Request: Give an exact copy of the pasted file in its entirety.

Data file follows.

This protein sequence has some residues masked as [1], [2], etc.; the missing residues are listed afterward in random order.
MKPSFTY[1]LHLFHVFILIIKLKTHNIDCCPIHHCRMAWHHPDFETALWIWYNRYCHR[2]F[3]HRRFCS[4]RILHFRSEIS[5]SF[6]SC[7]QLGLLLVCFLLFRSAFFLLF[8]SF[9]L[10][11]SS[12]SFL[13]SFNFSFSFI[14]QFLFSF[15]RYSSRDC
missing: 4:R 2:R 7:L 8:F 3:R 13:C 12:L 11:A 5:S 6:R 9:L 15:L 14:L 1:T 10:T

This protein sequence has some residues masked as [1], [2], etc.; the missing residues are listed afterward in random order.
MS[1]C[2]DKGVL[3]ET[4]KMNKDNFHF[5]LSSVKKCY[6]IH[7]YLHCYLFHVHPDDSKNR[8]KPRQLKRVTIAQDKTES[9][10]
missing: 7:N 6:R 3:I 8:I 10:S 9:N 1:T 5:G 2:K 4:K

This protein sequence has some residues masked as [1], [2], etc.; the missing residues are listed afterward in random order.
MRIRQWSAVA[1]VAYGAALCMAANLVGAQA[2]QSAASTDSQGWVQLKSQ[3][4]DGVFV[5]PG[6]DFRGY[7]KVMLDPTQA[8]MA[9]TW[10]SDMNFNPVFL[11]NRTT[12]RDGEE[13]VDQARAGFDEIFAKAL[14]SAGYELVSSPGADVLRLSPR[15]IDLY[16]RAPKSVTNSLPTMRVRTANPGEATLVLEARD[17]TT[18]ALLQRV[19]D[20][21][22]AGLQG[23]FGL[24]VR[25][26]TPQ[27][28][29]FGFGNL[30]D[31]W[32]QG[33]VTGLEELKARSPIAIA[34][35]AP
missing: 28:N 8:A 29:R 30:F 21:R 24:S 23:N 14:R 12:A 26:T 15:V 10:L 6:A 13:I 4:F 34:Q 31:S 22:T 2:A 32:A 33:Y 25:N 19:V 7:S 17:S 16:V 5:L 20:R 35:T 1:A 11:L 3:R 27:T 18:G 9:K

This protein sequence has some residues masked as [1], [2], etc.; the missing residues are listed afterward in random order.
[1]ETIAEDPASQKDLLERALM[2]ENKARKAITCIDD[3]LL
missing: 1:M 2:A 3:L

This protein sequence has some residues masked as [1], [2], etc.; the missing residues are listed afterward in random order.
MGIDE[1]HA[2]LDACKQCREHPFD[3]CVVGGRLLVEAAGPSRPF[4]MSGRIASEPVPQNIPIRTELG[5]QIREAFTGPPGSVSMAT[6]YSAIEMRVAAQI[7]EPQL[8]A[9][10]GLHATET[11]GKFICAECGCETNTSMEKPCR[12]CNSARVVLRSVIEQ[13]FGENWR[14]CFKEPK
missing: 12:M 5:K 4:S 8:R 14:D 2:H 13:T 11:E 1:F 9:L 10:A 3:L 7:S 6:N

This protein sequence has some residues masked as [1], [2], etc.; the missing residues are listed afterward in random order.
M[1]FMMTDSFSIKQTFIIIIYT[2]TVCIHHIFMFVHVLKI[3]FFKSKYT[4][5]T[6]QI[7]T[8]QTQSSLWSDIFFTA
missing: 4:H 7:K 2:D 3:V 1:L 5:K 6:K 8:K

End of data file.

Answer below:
This protein sequence has some residues masked as [1], [2], etc.; the missing residues are listed afterward in random order.
MKPSFTY[1]LHLFHVFILIIKLKTHNIDCCPIHHCRMAWHHPDFETALWIWYNRYCHR[2]F[3]HRRFCS[4]RILHFRSEIS[5]SF[6]SC[7]QLGLLLVCFLLFRSAFFLLF[8]SF[9]L[10][11]SS[12]SFL[13]SFNFSFSFI[14]QFLFSF[15]RYSSRDC
missing: 4:R 2:R 7:L 8:F 3:R 13:C 12:L 11:A 5:S 6:R 9:L 15:L 14:L 1:T 10:T

This protein sequence has some residues masked as [1], [2], etc.; the missing residues are listed afterward in random order.
MS[1]C[2]DKGVL[3]ET[4]KMNKDNFHF[5]LSSVKKCY[6]IH[7]YLHCYLFHVHPDDSKNR[8]KPRQLKRVTIAQDKTES[9][10]
missing: 7:N 6:R 3:I 8:I 10:S 9:N 1:T 5:G 2:K 4:K

This protein sequence has some residues masked as [1], [2], etc.; the missing residues are listed afterward in random order.
MRIRQWSAVA[1]VAYGAALCMAANLVGAQA[2]QSAASTDSQGWVQLKSQ[3][4]DGVFV[5]PG[6]DFRGY[7]KVMLDPTQA[8]MA[9]TW[10]SDMNFNPVFL[11]NRTT[12]RDGEE[13]VDQARAGFDEIFAKAL[14]SAGYELVSSPGADVLRLSPR[15]IDLY[16]RAPKSVTNSLPTMRVRTANPGEATLVLEARD[17]TT[18]ALLQRV[19]D[20][21][22]AGLQG[23]FGL[24]VR[25][26]TPQ[27][28][29]FGFGNL[30]D[31]W[32]QG[33]VTGLEELKARSPIAIA[34][35]AP
missing: 28:N 8:A 29:R 30:F 21:R 24:S 23:N 14:R 12:A 26:T 15:V 10:L 6:A 13:I 4:F 34:Q 31:S 22:T 2:A 32:A 33:Y 25:N 19:V 7:S 17:S 16:V 5:L 20:R 35:T 1:A 11:L 3:R 27:T 18:G 9:K

This protein sequence has some residues masked as [1], [2], etc.; the missing residues are listed afterward in random order.
[1]ETIAEDPASQKDLLERALM[2]ENKARKAITCIDD[3]LL
missing: 1:M 2:A 3:L

This protein sequence has some residues masked as [1], [2], etc.; the missing residues are listed afterward in random order.
MGIDE[1]HA[2]LDACKQCREHPFD[3]CVVGGRLLVEAAGPSRPF[4]MSGRIASEPVPQNIPIRTELG[5]QIREAFTGPPGSVSMAT[6]YSAIEMRVAAQI[7]EPQL[8]A[9][10]GLHATET[11]GKFICAECGCETNTSMEKPCR[12]CNSARVVLRSVIEQ[13]FGENWR[14]CFKEPK
missing: 12:M 5:K 4:S 8:R 14:D 2:H 13:T 11:E 1:F 9:L 10:A 3:L 7:S 6:N

This protein sequence has some residues masked as [1], [2], etc.; the missing residues are listed afterward in random order.
M[1]FMMTDSFSIKQTFIIIIYT[2]TVCIHHIFMFVHVLKI[3]FFKSKYT[4][5]T[6]QI[7]T[8]QTQSSLWSDIFFTA
missing: 4:H 7:K 2:D 3:V 1:L 5:K 6:K 8:K